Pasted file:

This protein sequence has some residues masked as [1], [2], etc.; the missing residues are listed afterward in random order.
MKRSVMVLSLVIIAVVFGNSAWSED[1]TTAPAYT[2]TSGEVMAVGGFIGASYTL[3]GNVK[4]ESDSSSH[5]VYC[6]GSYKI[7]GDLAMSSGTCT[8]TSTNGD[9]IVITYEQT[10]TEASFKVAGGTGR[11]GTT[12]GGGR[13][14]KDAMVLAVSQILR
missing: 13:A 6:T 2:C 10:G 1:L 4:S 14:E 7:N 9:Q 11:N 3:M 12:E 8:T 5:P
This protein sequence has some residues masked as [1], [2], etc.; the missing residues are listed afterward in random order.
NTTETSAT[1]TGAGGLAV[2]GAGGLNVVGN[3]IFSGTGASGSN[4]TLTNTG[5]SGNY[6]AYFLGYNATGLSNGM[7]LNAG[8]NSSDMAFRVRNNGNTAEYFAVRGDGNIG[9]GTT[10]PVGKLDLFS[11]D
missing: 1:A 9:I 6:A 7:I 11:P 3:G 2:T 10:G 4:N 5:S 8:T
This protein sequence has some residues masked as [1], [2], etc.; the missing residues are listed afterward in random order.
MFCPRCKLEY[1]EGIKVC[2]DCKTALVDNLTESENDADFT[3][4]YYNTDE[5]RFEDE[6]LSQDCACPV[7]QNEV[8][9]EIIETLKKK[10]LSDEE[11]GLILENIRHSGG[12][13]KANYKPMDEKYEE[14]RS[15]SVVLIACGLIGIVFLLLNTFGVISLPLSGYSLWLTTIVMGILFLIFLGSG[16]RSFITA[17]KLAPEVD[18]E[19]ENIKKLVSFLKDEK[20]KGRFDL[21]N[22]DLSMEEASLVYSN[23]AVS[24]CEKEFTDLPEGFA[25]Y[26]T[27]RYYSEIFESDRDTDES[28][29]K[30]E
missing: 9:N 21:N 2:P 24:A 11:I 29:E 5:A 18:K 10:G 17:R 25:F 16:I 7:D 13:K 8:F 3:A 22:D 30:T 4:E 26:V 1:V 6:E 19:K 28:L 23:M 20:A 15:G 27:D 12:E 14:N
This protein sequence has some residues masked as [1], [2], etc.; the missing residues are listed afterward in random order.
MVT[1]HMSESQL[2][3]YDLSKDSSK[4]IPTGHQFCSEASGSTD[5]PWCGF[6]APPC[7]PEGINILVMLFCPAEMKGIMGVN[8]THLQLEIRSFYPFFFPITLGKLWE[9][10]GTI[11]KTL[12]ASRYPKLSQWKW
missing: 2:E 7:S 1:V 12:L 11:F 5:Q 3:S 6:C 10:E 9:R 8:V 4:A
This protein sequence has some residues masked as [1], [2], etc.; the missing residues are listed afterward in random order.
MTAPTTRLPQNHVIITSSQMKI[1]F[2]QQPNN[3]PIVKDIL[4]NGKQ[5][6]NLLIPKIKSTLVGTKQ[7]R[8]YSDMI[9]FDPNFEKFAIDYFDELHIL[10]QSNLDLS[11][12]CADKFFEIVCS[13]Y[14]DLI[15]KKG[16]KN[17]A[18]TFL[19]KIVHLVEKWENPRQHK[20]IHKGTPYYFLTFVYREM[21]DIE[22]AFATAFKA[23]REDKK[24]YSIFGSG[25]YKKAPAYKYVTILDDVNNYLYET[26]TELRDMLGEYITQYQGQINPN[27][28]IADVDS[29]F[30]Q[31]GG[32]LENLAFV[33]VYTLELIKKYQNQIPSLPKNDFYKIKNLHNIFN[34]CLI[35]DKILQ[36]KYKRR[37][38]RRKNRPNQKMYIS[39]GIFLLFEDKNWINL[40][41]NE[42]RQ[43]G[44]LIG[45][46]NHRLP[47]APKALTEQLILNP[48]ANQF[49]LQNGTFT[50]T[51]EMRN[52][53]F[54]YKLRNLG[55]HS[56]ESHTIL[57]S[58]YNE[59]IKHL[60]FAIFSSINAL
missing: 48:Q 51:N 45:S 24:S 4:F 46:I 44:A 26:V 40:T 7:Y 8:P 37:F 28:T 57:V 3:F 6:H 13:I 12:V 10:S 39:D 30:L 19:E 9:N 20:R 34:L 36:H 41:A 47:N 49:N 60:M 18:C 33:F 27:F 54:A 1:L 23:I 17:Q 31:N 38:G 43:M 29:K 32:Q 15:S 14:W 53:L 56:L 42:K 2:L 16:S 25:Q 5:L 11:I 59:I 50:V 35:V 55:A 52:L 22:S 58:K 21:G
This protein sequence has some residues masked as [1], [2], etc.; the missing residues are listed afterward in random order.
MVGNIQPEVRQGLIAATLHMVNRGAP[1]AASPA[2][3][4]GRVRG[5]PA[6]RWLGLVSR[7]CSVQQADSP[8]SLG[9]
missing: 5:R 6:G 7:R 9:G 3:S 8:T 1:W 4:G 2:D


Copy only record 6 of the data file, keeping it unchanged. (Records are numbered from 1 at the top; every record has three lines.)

This protein sequence has some residues masked as [1], [2], etc.; the missing residues are listed afterward in random order.
MVGNIQPEVRQGLIAATLHMVNRGAP[1]AASPA[2][3][4]GRVRG[5]PA[6]RWLGLVSR[7]CSVQQADSP[8]SLG[9]
missing: 5:R 6:G 7:R 9:G 3:S 8:T 1:W 4:G 2:D